Run for Krispy Kreme

Having completed an ultramarathon just two weeks previously, I had almost zero expectations for the Cool Peeps 13.1 that took place in Pickrell, Nebraska, on April 13, 2019. I no longer felt any soreness within several days of the 50K, but my first slower-than-usual run back showed me my body still recovering; although my speed came back soon after, I could not confidently predict my physical state and even worried I may be doing too much too soon.

In the ideal weather of low 30s and little to no wind, I simply needed to focus on running the flat trail I had already conquered three times in the same distance. Prior to the start, I told a friend lined next to me, “I won’t be greedy with time today because I don’t know if my speed is back.” Well, not greedy maybe for the first thirty steps. Once I saw my mile pace ideally maintain, praising my Father for His beautiful nature, I began to hope for a strong performance, and around the halfway turnaround, I knew I would attempt my third-ever sub-1:50:00 half marathon. I gradually slowed down a couple of seconds per mile at one point, and with over two miles to go, I repeatedly did math in my head to figure out how fast I needed to go to realize this goal. Not wanting any regret and slightly looking forward to the Krispy Kreme Doughnuts at the finish, I sprinted the final one-and-a-half miles, understanding this would be close.

Three awesome friends running the Lincoln Marathon in three weeks!

I secured my second-fastest 13.1 miles in 1:49:27 and a negative split in the second half, sufficient to declare me first place in my age group of 30-34 out of five, third male out of thirteen, and fifth overall out of thirty-three finishers. I still may have gone overboard tackling a half marathon this quickly after an ultra. I thank Jesus, as always, for protecting me and allowing me this joyous stress-relieving morning.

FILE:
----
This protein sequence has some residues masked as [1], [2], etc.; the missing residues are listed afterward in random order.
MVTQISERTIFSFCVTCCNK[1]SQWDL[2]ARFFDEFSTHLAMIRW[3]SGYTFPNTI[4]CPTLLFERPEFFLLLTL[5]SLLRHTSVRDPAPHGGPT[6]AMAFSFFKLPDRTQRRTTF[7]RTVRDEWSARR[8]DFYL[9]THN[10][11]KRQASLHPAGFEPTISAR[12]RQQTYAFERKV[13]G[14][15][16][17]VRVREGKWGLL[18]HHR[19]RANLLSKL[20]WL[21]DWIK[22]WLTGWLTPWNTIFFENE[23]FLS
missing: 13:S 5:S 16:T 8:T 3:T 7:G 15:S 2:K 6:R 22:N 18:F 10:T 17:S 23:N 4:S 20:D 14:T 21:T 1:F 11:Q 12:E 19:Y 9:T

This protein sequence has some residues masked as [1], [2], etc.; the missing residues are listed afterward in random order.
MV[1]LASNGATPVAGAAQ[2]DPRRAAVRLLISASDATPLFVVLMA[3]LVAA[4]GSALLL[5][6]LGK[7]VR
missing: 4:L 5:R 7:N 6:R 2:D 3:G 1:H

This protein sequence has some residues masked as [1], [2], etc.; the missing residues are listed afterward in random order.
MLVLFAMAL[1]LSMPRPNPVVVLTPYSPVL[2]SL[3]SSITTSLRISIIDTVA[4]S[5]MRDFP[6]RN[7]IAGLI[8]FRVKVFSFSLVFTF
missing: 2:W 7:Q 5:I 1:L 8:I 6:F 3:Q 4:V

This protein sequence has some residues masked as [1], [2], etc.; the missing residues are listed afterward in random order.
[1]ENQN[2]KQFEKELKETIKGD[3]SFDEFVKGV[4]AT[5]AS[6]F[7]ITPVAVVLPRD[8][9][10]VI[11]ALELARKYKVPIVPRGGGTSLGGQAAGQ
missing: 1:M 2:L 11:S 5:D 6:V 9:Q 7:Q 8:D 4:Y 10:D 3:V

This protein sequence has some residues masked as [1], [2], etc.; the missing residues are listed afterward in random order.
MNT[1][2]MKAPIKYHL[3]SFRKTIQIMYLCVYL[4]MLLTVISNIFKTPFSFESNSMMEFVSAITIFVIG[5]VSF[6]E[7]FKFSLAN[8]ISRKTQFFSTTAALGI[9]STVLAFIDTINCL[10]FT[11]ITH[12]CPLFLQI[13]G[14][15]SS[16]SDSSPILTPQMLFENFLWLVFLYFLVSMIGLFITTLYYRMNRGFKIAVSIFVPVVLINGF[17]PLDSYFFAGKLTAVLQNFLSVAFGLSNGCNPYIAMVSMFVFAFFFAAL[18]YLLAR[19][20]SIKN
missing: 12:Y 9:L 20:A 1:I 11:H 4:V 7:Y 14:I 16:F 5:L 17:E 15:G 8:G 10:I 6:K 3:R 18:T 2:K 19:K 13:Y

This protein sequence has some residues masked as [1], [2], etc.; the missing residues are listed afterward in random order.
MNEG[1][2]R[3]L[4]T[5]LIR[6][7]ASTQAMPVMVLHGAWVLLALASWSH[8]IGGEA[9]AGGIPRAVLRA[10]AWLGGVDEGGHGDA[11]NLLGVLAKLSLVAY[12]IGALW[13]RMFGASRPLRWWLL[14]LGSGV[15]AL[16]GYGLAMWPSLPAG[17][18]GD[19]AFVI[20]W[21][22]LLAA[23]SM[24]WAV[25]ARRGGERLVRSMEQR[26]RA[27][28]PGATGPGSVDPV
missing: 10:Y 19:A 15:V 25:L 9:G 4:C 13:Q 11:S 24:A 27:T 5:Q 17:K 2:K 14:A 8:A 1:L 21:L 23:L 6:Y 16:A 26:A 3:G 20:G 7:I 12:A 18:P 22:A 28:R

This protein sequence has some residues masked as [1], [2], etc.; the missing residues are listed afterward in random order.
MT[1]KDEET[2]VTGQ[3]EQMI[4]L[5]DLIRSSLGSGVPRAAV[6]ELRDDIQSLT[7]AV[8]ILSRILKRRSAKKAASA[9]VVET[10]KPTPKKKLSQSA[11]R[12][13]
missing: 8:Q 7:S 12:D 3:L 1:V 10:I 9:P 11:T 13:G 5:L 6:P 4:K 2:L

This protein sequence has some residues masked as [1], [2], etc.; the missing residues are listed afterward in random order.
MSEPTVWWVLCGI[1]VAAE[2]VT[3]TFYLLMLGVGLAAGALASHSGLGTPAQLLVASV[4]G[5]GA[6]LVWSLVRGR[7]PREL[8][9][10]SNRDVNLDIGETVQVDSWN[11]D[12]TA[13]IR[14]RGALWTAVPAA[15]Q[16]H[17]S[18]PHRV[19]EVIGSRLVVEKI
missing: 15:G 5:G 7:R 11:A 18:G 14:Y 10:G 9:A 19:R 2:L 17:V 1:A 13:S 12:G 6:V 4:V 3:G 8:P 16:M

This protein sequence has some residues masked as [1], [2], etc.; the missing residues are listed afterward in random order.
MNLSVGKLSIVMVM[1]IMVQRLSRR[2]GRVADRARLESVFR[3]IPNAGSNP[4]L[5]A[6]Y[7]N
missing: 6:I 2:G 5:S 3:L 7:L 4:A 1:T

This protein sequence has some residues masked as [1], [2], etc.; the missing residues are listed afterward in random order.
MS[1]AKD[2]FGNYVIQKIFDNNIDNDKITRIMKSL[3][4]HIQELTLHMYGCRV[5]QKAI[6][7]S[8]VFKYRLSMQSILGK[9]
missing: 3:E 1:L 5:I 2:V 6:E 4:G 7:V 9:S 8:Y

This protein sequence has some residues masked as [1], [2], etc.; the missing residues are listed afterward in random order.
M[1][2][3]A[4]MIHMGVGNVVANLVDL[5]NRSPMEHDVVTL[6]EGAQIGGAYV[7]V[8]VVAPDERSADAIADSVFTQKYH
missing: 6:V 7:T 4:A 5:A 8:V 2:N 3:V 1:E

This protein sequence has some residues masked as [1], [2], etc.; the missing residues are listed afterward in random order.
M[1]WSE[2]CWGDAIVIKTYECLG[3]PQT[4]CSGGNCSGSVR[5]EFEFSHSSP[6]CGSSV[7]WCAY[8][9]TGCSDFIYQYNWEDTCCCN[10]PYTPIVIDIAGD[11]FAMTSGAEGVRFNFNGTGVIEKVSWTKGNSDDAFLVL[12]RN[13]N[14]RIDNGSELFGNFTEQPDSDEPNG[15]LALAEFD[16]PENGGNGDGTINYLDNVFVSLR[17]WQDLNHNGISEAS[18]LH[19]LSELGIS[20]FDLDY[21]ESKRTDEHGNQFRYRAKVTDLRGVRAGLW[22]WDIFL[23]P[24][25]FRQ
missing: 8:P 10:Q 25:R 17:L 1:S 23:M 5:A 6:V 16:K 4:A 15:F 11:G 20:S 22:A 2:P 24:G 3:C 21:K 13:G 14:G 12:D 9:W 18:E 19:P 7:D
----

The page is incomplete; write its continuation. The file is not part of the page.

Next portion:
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Believe and Earn

On my recent three-week business trip to Korea, in addition to working and traveling and helping my parents pack and move into a new apartment, I could not dismiss training for the upcoming 50K with the Prairie Spirit Trail, by Timer Guys, on March 30, 2019, thanks to a Facebook invitation from an old ultrarunning friend. This distance, the shortest of four in the event, would cover three Kansas cities of Ottawa, Princeton, and Richmond, although the latter two should not be categorized as cities. Because of ultrafine dust that polluted all of Korea for a couple of weeks, I wore an air-filter mask and could not even contemplate running outside; thus, I focused on maintaining, rather than improving, my fitness by cross-training indoors and ran outdoors almost daily upon return to Nebraska for the two weeks prior to my first race in my 30s.

Prayers before the start! PC: Mile 90 Photography